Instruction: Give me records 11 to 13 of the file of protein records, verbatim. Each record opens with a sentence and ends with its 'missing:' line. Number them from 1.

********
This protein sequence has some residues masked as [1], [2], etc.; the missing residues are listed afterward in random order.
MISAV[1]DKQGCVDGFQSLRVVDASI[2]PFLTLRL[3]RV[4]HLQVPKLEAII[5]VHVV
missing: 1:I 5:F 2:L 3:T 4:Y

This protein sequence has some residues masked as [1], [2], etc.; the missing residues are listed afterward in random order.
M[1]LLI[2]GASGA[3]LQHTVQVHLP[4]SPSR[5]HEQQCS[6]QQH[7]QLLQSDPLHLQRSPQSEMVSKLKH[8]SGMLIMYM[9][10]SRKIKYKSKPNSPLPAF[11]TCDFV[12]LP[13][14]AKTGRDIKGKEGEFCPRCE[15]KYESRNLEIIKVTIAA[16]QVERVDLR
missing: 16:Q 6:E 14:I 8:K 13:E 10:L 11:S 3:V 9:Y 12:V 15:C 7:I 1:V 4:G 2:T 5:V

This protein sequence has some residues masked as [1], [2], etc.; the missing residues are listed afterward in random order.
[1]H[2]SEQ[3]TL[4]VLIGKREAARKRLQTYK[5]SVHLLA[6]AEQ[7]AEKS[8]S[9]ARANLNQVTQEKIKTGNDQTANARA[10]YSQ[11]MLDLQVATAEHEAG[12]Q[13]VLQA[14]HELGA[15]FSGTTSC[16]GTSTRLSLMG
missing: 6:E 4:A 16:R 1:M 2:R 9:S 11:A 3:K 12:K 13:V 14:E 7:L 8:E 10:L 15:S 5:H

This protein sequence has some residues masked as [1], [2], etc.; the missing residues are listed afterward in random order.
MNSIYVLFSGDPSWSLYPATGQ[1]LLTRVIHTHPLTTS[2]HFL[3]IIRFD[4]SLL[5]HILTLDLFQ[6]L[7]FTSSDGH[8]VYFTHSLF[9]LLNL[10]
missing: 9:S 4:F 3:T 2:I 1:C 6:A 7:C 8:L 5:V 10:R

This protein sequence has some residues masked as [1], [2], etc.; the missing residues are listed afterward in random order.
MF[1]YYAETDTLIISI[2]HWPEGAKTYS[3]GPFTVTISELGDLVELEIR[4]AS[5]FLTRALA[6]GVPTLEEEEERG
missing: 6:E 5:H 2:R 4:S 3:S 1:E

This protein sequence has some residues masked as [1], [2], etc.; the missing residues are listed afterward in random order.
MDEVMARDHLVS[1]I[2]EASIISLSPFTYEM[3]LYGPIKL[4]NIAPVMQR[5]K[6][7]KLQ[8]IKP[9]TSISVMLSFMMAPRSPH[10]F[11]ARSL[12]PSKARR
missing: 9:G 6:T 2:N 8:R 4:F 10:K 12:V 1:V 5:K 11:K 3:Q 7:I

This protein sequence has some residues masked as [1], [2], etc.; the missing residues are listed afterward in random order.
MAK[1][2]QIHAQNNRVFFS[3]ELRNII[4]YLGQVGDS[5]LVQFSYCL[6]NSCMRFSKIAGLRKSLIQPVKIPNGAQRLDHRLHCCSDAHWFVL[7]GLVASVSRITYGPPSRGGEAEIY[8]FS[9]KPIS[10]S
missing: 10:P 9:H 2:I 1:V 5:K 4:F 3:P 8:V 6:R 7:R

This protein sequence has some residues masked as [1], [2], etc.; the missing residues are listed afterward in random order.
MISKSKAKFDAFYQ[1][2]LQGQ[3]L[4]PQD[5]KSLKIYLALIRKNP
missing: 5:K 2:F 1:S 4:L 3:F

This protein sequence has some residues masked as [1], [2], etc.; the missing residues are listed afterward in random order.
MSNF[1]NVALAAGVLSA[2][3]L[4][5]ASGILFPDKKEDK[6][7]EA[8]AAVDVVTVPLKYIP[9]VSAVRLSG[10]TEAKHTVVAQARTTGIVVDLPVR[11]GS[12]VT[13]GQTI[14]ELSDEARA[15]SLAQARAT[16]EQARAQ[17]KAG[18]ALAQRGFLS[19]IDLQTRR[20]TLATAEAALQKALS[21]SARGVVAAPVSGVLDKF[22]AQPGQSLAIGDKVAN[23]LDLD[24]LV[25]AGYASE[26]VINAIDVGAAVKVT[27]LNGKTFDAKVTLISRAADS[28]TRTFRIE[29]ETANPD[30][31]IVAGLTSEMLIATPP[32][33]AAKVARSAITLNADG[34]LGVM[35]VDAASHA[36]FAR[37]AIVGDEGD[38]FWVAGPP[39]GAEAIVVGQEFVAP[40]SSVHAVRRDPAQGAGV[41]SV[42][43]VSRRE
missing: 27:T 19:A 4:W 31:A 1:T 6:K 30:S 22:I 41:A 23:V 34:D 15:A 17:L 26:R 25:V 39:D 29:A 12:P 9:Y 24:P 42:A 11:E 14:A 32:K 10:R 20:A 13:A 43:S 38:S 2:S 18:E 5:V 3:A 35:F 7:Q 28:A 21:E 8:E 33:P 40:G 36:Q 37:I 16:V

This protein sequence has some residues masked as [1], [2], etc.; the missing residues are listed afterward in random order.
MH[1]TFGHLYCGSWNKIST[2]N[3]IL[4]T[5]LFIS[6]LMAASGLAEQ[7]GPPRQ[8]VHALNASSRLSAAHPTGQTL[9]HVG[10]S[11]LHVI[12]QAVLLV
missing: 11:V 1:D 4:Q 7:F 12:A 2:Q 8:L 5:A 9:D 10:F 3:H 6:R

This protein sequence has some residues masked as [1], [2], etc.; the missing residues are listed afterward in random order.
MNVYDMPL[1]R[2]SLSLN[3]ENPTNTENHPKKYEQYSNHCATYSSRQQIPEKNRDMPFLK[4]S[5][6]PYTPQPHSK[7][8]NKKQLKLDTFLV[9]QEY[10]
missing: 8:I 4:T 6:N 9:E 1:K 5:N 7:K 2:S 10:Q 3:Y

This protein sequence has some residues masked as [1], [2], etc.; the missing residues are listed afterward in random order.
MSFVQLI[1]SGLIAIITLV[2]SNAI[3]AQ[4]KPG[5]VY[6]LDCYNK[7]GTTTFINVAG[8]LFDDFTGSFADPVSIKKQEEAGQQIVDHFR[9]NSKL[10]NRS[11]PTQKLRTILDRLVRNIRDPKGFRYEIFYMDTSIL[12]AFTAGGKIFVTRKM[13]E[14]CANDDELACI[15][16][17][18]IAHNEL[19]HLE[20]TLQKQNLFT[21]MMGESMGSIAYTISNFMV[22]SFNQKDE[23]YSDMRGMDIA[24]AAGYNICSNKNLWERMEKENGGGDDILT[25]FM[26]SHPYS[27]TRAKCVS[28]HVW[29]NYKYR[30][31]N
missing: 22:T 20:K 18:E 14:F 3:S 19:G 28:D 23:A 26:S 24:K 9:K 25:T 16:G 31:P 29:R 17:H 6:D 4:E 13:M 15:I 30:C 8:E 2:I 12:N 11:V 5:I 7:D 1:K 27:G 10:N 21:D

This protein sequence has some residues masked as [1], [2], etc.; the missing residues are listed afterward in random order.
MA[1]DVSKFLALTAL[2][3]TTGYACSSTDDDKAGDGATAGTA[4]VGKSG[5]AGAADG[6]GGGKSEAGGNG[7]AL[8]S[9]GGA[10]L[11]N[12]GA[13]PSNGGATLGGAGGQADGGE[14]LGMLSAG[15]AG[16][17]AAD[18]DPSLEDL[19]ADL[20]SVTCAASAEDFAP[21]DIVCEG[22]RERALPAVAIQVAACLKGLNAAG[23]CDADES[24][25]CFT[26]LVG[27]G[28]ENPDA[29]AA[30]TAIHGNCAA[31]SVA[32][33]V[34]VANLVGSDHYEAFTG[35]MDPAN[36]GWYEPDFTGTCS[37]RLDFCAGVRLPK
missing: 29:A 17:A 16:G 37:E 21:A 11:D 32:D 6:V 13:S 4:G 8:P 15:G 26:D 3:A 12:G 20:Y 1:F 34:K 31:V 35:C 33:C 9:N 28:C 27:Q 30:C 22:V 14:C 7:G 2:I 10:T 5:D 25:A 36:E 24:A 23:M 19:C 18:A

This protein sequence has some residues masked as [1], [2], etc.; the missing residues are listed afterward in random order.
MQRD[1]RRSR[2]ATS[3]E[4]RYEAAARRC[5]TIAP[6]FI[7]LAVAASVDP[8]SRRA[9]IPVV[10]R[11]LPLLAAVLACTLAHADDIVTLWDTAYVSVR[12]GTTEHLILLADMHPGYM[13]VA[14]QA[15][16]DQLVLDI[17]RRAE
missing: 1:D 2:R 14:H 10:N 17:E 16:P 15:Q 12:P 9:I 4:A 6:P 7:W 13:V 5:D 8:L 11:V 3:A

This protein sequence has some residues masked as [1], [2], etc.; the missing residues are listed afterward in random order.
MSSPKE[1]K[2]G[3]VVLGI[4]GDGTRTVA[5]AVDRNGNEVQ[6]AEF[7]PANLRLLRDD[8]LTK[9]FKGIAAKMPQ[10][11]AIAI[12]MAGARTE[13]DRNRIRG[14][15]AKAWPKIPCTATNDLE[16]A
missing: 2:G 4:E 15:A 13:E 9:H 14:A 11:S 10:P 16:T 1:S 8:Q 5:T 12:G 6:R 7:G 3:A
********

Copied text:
This protein sequence has some residues masked as [1], [2], etc.; the missing residues are listed afterward in random order.
MNVYDMPL[1]R[2]SLSLN[3]ENPTNTENHPKKYEQYSNHCATYSSRQQIPEKNRDMPFLK[4]S[5][6]PYTPQPHSK[7][8]NKKQLKLDTFLV[9]QEY[10]
missing: 8:I 4:T 6:N 9:E 1:K 5:N 7:K 2:S 10:Q 3:Y

This protein sequence has some residues masked as [1], [2], etc.; the missing residues are listed afterward in random order.
MSFVQLI[1]SGLIAIITLV[2]SNAI[3]AQ[4]KPG[5]VY[6]LDCYNK[7]GTTTFINVAG[8]LFDDFTGSFADPVSIKKQEEAGQQIVDHFR[9]NSKL[10]NRS[11]PTQKLRTILDRLVRNIRDPKGFRYEIFYMDTSIL[12]AFTAGGKIFVTRKM[13]E[14]CANDDELACI[15][16][17][18]IAHNEL[19]HLE[20]TLQKQNLFT[21]MMGESMGSIAYTISNFMV[22]SFNQKDE[23]YSDMRGMDIA[24]AAGYNICSNKNLWERMEKENGGGDDILT[25]FM[26]SHPYS[27]TRAKCVS[28]HVW[29]NYKYR[30][31]N
missing: 22:T 20:K 18:E 14:F 3:S 19:G 28:D 23:A 26:S 24:K 9:K 25:T 16:G 31:P 29:R 17:H 6:D 4:E 13:M 15:I 30:C 8:E 2:I 12:N 11:V 5:I 7:D 1:K 27:G 10:N 21:D

This protein sequence has some residues masked as [1], [2], etc.; the missing residues are listed afterward in random order.
MA[1]DVSKFLALTAL[2][3]TTGYACSSTDDDKAGDGATAGTA[4]VGKSG[5]AGAADG[6]GGGKSEAGGNG[7]AL[8]S[9]GGA[10]L[11]N[12]GA[13]PSNGGATLGGAGGQADGGE[14]LGMLSAG[15]AG[16][17]AAD[18]DPSLEDL[19]ADL[20]SVTCAASAEDFAP[21]DIVCEG[22]RERALPAVAIQVAACLKGLNAAG[23]CDADES[24][25]CFT[26]LVG[27]G[28]ENPDA[29]AA[30]TAIHGNCAA[31]SVA[32][33]V[34]VANLVGSDHYEAFTG[35]MDPAN[36]GWYEPDFTGTCS[37]RLDFCAGVRLPK
missing: 29:A 17:A 16:G 37:E 21:A 11:D 32:D 6:V 13:S 4:G 8:P 15:G 26:D 3:A 12:G 20:Y 1:F 34:K 31:V 35:C 33:C 9:N 28:C 27:Q 30:C 22:V 14:C 7:G 2:I 10:T 5:D 25:A 36:E 24:A 23:M 19:C 18:A